Minor fruits names

1. Aegle marmelos Correa.
2. Anacardium occidentale Linn. (Cashew-apple).
3. Annona reticulata Linn.
4. Artocarpus lakoocha Buch. (Artocarpus lakoocha Roxb.).
5. Averrhoa carambola Linn.
6. Borassus flabellifer Linn.
7. Carissa carandas Linn.
8. Chrysophyllum cainito Linn.
9. Dillenia indica Linn. (Dillenia speciosa Thunb.)
10. Euphoria longan (Lour.) Steud (Dimocarpus longan Lour.) [Nephelium longana (Lamk.) Camb.] (Euphoria longana Lamk.).
11. Flacourtia indica (Burm. f.) Merr. (Gmelina indica Burm. f.) (Flacourtia ramontchi L'Herit) (Flacourtia sepiara Roxb.).
12. Grewia subinaequalis DC. (Grewia asiatica Masters).
13. Limonia acidissima Linn. [Feronia limonia (L.) Swingle] (Feronia elepehantum Correa).
14. Malpighia glabra Linn. and Malpighia punicifolia Linn.
15. Monstera deliciosa Liebm. (Monstera lennea Koch.).
16. Phoenix sylvestris (Linn.) Roxb. (Elate sylvestris Linn.).
17. Phyllanthus acidus Skeels (Averrhoa acida Linn.) (Cicca disticha Linn.).
18. Phyllanthus emblica Linn. (Emblica officinalis Gaertn.).
19. Physalis peruviana Linn. (Physalis edulis Sims.).
20. Psidium cattleianum Sabine (Psidium littorale Raddi).
21. Spondias cytherea Sonner. (Spondias dulcis Sol. ex Forst. f.) and Spondias pinnata (L.f.) Kurz. (Spondias mangifera Willd.) (Spondias acuminata Roxb.) (Mangifera pinnata L.f.).
22. Syzygium cumini (Linn.) Skeels (Myrtus cumini Linn.) (Eugenia jambolana Lamk.).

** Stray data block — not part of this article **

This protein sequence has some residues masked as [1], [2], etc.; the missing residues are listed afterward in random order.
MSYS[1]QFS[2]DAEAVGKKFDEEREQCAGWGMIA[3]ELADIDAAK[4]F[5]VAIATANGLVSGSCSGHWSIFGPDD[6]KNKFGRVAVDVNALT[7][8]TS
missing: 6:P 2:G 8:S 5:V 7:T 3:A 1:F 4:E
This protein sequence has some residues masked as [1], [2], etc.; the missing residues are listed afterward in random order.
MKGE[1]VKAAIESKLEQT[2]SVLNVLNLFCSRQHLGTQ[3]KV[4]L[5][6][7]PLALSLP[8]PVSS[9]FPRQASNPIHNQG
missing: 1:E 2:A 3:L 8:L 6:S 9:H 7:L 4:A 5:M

23. Syzygium jambos (Linn.) Alston (Eugenia jambos Linn.).
24. Syzygium samarangense (Blume) Merrill & Perry (Eugenia javanica Lamk.) (Myrtus samarangensis BI.).
25. Syzygium uniflora Linn. 26. Trapa natans Linn. var. bispinosa (Roxb.) Makino (Trapa bispinosa Roxb.) and Trapa natas Linn. var. quadrispinosa (Roxb.) Makino (Trapa quadrispinosa Roxb.) Literatrure cited.

Herbal Beverages – Farang – Matoom

Farang (Guava)

Scientific Name: PIsidium guajava Linn.


Other Names:Sida (Nakornprathom) Maguoiga Mamuun (The Northern Part) Maguoi (Chiangmai (Majeen (Tak) Yaring (Lawaa – Chiangmai ) Magaa (Mae Hongsom) Yaa moo, Yamu (The Southern Part )Joompo (Surattanee) Chompuu (Pattanee) Yamubutae – panya (Malay – Naratiwas) Pakgia (Taejiew Chinese)

Botanical features:

Trunk A small- sized perennial tree with its smooth bark scattered with light brown spots. Young branches are in square forms.

Leaves The leaves of the guava tree are in single forms, thick and crude. The leave's underneath part has streaks with soft yellowish hair.

Blossoms A cluster with 1-3 white blossoms or a single. Flower. The sepals are quite hard.

Fruit The guava fruits are big and round or oblong with green color which turns whitish – green when fully ripe, and white with special smell; seeds are brown and quite hard.


As foods Guava is eaten as fruit and made into juice.

Food value Fully ripe guavas consist of high Vitamin C which is reducing in quantity when the fruits are over ripe. The fruits also have Vitamins A, B1, B2, B6, Iron, Calcium, various organic acids and a little sugar.